The South Dakota legislature’s long-term study of the funding facets of K-12 education continues next week.
Members of the Legislative Planning Committee – charged with completing a long-term study of K-12 education and its funding components – convene for the third meeting in the study on Monday, Sept. 8 at 10 a.m. in the Capitol.
To listen to the committee’s hearing, click here and then on the SDPB logo which appears in the far right column.
ASBSD Executive Director Wade Pogany, SASD Executive Director Rob Monson and Mitch Richter of the South Dakota United School Association are scheduled to present on the state’s teacher shortage and possible solutions.
“We’re starting the solutions conversation now with legislators with the hopes that it will be the genesis in finding a fix to the teacher shortage crisis,” Pogany said.
At the committee’s meeting in July, a group of superintendents from districts across the state shared their concerns about the teacher shortage crisis, pointing out how districts are losing teachers to other professions at a troubling rate and are struggling to simply attract qualified candidates to apply for open positions.
A study conducted by SASD in May found that over 30 percent of the more than 800 open teaching positions had not been filled by May 28. Traditionally, South Dakota schools have most of their teaching positions filled by the end of May.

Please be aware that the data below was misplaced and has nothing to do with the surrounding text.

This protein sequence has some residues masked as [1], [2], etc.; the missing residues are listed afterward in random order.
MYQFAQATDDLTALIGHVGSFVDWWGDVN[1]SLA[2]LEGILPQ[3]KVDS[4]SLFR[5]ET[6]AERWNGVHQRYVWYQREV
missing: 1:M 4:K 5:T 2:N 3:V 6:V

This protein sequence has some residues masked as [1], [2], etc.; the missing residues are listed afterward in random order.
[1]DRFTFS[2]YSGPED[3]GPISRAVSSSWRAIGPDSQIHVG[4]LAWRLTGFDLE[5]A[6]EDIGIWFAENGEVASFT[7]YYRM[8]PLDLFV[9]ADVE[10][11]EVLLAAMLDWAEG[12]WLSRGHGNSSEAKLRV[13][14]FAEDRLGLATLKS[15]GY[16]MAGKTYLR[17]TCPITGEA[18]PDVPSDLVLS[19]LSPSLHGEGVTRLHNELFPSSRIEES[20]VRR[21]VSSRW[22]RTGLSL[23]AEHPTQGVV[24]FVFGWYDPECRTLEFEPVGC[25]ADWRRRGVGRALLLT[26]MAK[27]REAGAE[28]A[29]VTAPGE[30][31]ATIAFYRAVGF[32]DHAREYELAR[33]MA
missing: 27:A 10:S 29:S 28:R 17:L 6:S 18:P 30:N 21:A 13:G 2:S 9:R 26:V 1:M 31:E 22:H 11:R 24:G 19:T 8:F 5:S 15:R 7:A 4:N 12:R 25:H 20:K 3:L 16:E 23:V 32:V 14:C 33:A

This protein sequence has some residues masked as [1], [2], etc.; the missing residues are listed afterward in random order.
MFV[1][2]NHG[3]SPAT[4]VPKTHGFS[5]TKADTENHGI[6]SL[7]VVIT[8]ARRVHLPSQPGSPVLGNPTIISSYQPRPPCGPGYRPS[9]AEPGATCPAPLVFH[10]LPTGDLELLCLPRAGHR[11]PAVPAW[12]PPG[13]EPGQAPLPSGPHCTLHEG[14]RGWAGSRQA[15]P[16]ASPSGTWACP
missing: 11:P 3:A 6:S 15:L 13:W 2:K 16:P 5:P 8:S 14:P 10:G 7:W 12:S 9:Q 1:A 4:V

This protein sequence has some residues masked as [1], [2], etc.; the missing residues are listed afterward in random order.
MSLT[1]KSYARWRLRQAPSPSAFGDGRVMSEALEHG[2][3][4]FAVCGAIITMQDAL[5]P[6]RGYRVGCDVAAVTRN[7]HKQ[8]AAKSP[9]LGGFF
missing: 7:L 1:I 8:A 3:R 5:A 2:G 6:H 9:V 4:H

In addition to the discussion on the teacher shortage, the committee will hear a presentation on school district reserves and school district budgeting from South Dakota Auditor General Martin Guindon and Pierre School District Business Manager Darla Mayer.
Rep. Dan Dryden is also scheduled to present on the potential impact of legislation he introduced during the 2014 legislative session that called for the equalization of other revenue for school districts. Both bills introduced by Rep. Dryden during the 2014 legislative session were defeated.
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